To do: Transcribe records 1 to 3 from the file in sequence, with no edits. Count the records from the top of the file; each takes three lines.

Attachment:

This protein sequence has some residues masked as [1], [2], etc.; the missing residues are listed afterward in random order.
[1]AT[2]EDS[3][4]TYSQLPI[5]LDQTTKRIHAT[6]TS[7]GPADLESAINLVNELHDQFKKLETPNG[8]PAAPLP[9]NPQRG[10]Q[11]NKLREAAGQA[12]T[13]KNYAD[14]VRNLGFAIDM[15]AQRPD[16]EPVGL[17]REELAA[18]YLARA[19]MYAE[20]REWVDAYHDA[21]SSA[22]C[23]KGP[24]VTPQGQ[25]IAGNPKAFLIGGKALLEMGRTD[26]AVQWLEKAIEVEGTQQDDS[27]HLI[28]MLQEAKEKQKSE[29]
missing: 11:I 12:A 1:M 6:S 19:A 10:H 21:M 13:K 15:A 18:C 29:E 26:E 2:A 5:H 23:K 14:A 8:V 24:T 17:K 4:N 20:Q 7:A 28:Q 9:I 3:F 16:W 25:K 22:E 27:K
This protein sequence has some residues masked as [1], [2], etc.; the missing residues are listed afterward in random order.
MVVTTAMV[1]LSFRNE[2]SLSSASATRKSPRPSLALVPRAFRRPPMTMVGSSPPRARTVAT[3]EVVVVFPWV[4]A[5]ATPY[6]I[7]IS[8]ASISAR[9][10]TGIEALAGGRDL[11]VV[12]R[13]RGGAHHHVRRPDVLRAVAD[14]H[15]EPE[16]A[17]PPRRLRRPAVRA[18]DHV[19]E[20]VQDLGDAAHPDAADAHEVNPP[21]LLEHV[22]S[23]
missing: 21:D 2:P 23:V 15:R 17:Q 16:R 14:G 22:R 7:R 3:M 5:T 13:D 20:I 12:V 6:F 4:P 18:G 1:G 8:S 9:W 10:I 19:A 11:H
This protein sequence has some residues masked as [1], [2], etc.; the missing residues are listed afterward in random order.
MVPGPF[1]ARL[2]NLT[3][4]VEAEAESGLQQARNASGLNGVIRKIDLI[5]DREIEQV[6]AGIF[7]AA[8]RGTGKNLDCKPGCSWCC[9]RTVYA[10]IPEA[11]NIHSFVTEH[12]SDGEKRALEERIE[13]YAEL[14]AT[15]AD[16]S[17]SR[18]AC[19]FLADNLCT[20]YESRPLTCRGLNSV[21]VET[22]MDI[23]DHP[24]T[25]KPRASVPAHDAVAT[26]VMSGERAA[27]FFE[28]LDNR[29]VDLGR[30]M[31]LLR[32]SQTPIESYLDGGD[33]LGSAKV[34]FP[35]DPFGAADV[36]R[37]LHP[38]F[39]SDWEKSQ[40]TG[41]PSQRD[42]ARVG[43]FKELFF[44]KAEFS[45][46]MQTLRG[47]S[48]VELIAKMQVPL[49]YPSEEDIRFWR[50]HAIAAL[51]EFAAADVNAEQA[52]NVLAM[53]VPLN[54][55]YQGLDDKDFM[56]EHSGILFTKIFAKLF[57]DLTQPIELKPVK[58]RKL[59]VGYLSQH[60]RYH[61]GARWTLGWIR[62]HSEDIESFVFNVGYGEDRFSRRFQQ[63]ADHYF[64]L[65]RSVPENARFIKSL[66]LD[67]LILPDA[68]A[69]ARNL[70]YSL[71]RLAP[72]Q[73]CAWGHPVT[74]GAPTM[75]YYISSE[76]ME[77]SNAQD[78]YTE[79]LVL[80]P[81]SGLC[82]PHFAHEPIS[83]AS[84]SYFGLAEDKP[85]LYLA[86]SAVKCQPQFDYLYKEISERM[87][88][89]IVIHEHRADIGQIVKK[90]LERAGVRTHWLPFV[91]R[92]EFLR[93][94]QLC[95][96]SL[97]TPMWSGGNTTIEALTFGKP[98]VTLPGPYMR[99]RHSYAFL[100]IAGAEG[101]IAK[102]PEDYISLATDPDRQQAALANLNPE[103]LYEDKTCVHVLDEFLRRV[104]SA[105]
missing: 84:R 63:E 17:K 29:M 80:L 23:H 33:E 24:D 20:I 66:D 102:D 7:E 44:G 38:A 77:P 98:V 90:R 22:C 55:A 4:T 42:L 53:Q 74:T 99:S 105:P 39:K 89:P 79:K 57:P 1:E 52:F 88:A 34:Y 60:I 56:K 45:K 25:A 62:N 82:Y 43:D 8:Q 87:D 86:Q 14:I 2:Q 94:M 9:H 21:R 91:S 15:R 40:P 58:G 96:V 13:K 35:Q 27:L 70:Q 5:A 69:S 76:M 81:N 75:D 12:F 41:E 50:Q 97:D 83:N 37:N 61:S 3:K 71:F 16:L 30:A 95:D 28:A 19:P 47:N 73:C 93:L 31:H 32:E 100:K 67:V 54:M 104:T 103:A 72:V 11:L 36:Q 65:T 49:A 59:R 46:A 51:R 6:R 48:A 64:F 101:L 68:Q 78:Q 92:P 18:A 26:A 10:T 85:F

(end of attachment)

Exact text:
This protein sequence has some residues masked as [1], [2], etc.; the missing residues are listed afterward in random order.
[1]AT[2]EDS[3][4]TYSQLPI[5]LDQTTKRIHAT[6]TS[7]GPADLESAINLVNELHDQFKKLETPNG[8]PAAPLP[9]NPQRG[10]Q[11]NKLREAAGQA[12]T[13]KNYAD[14]VRNLGFAIDM[15]AQRPD[16]EPVGL[17]REELAA[18]YLARA[19]MYAE[20]REWVDAYHDA[21]SSA[22]C[23]KGP[24]VTPQGQ[25]IAGNPKAFLIGGKALLEMGRTD[26]AVQWLEKAIEVEGTQQDDS[27]HLI[28]MLQEAKEKQKSE[29]
missing: 11:I 12:A 1:M 6:S 19:A 10:H 21:M 13:K 15:A 18:C 29:E 26:E 2:A 5:H 23:K 14:A 8:V 24:T 17:K 4:N 20:Q 7:A 28:Q 9:I 3:F 16:W 25:K 22:E 27:K
This protein sequence has some residues masked as [1], [2], etc.; the missing residues are listed afterward in random order.
MVVTTAMV[1]LSFRNE[2]SLSSASATRKSPRPSLALVPRAFRRPPMTMVGSSPPRARTVAT[3]EVVVVFPWV[4]A[5]ATPY[6]I[7]IS[8]ASISAR[9][10]TGIEALAGGRDL[11]VV[12]R[13]RGGAHHHVRRPDVLRAVAD[14]H[15]EPE[16]A[17]PPRRLRRPAVRA[18]DHV[19]E[20]VQDLGDAAHPDAADAHEVNPP[21]LLEHV[22]S[23]
missing: 21:D 2:P 23:V 15:R 17:Q 16:R 14:G 22:R 7:R 3:M 5:T 13:D 20:I 12:V 6:F 4:P 18:G 1:G 8:S 9:W 10:I 19:A 11:H
This protein sequence has some residues masked as [1], [2], etc.; the missing residues are listed afterward in random order.
MVPGPF[1]ARL[2]NLT[3][4]VEAEAESGLQQARNASGLNGVIRKIDLI[5]DREIEQV[6]AGIF[7]AA[8]RGTGKNLDCKPGCSWCC[9]RTVYA[10]IPEA[11]NIHSFVTEH[12]SDGEKRALEERIE[13]YAEL[14]AT[15]AD[16]S[17]SR[18]AC[19]FLADNLCT[20]YESRPLTCRGLNSV[21]VET[22]MDI[23]DHP[24]T[25]KPRASVPAHDAVAT[26]VMSGERAA[27]FFE[28]LDNR[29]VDLGR[30]M[31]LLR[32]SQTPIESYLDGGD[33]LGSAKV[34]FP[35]DPFGAADV[36]R[37]LHP[38]F[39]SDWEKSQ[40]TG[41]PSQRD[42]ARVG[43]FKELFF[44]KAEFS[45][46]MQTLRG[47]S[48]VELIAKMQVPL[49]YPSEEDIRFWR[50]HAIAAL[51]EFAAADVNAEQA[52]NVLAM[53]VPLN[54][55]YQGLDDKDFM[56]EHSGILFTKIFAKLF[57]DLTQPIELKPVK[58]RKL[59]VGYLSQH[60]RYH[61]GARWTLGWIR[62]HSEDIESFVFNVGYGEDRFSRRFQQ[63]ADHYF[64]L[65]RSVPENARFIKSL[66]LD[67]LILPDA[68]A[69]ARNL[70]YSL[71]RLAP[72]Q[73]CAWGHPVT[74]GAPTM[75]YYISSE[76]ME[77]SNAQD[78]YTE[79]LVL[80]P[81]SGLC[82]PHFAHEPIS[83]AS[84]SYFGLAEDKP[85]LYLA[86]SAVKCQPQFDYLYKEISERM[87][88][89]IVIHEHRADIGQIVKK[90]LERAGVRTHWLPFV[91]R[92]EFLR[93][94]QLC[95][96]SL[97]TPMWSGGNTTIEALTFGKP[98]VTLPGPYMR[99]RHSYAFL[100]IAGAEG[101]IAK[102]PEDYISLATDPDRQQAALANLNPE[103]LYEDKTCVHVLDEFLRRV[104]SA[105]
missing: 84:R 63:E 17:K 29:M 80:L 23:H 33:E 24:D 20:I 66:D 102:D 7:E 44:G 38:A 77:P 98:V 90:R 22:C 55:A 4:T 42:L 53:Q 74:T 99:S 105:P 39:K 89:P 79:K 57:P 1:E 52:F 88:A 34:Y 60:I 56:K 45:K 25:A 62:N 82:Y 43:D 8:Q 87:D 86:Q 14:I 2:Q 94:M 9:H 21:R 91:S 15:R 40:P 58:G 96:V 13:K 35:Q 27:L 70:Q 5:A 69:S 76:M 81:N 75:D 12:F 41:E 50:Q 97:D 83:N 37:N 61:S 3:K 71:F 16:L 30:A 95:D 28:A 19:P 47:N 73:C 93:L 31:H 32:E 100:K 67:V 54:M 104:T 103:A 72:V 11:L 36:Q 65:T 49:A 59:R 46:A 51:R 6:R 48:A 64:F 101:L 68:Q 78:Q 92:P 18:A 26:A 10:T 85:F